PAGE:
Tribal leader calls for recognizing whales as people — RT World News

New Zealand's indigenous Maori king has urged marine mammals to be given inherent human rights

New Zealand's indigenous Maori king has signed an “Ocean Declaration” calling for whales to be given legal personality as part of a plan to protect them, AFP reported on Thursday.

The Declaration is said to recognize mammals as legal persons with the inherent right to freedom of movement, natural behavior and the expression of their unique cultures. This announcement was made with the aim of helping whales restore their depleted numbers.

“Our ancestors’ song is becoming weaker, and their habitat is under threat, which is why we must act now.” King Tuhetia Putatao Te Chirohero VII was quoted as saying.

This was echoed by Supreme Chief Travel Tu Ariki, who said: “We can no longer turn a blind eye. Whales play a vital role in the health of the entire ocean ecosystem… We must act urgently to protect these magnificent creatures before it is too late.”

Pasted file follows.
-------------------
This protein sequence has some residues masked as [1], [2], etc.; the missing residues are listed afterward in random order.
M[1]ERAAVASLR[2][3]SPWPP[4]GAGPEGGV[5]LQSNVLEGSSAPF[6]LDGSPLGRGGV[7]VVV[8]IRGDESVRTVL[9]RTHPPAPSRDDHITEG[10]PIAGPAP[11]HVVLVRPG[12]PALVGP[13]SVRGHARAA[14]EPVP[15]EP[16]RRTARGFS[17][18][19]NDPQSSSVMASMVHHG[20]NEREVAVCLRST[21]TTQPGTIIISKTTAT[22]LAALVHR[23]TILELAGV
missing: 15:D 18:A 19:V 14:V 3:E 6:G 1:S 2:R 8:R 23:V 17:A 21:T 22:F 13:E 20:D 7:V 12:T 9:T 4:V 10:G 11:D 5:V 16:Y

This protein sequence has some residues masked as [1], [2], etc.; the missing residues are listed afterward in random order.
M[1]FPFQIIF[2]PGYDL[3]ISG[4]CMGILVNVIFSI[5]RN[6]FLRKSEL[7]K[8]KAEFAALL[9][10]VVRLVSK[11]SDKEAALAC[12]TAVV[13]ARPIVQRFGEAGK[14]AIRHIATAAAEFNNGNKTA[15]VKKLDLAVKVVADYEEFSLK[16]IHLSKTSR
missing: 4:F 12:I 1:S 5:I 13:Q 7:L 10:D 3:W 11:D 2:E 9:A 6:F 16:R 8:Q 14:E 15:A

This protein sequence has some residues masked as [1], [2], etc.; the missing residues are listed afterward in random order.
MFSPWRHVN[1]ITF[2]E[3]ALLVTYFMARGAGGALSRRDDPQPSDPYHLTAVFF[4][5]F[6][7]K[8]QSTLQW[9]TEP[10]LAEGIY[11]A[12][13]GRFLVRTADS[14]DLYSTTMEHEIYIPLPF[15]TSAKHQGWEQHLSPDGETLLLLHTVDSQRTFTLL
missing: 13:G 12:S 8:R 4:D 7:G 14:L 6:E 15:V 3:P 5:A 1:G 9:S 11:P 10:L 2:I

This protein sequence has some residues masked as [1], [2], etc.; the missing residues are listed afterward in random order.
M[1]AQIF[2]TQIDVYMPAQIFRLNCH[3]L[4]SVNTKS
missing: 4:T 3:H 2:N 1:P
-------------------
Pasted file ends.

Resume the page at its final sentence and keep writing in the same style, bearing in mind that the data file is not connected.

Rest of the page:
Whales have traditionally had cultural significance for Māori as supernatural beings and as signs of spiritual growth. Some tribes believe that the mammals are descendants of Tangaroa, the god of the ocean.

Whales are some of the largest mammals on Earth, with blue whales reaching lengths of up to 30.5 meters (100 feet) and weighing up to 200 tons. Many species are threatened with extinction.

The move to give whales a personality would not be without precedent. In 2017, New Zealand passed a groundbreaking law granting character status to the Whanganui River and Mount Taranaki volcano, both important to the Māori people.

Maori are New Zealand's second largest ethnic group and currently make up about 17% of the country's total population, or about 900,000 people.

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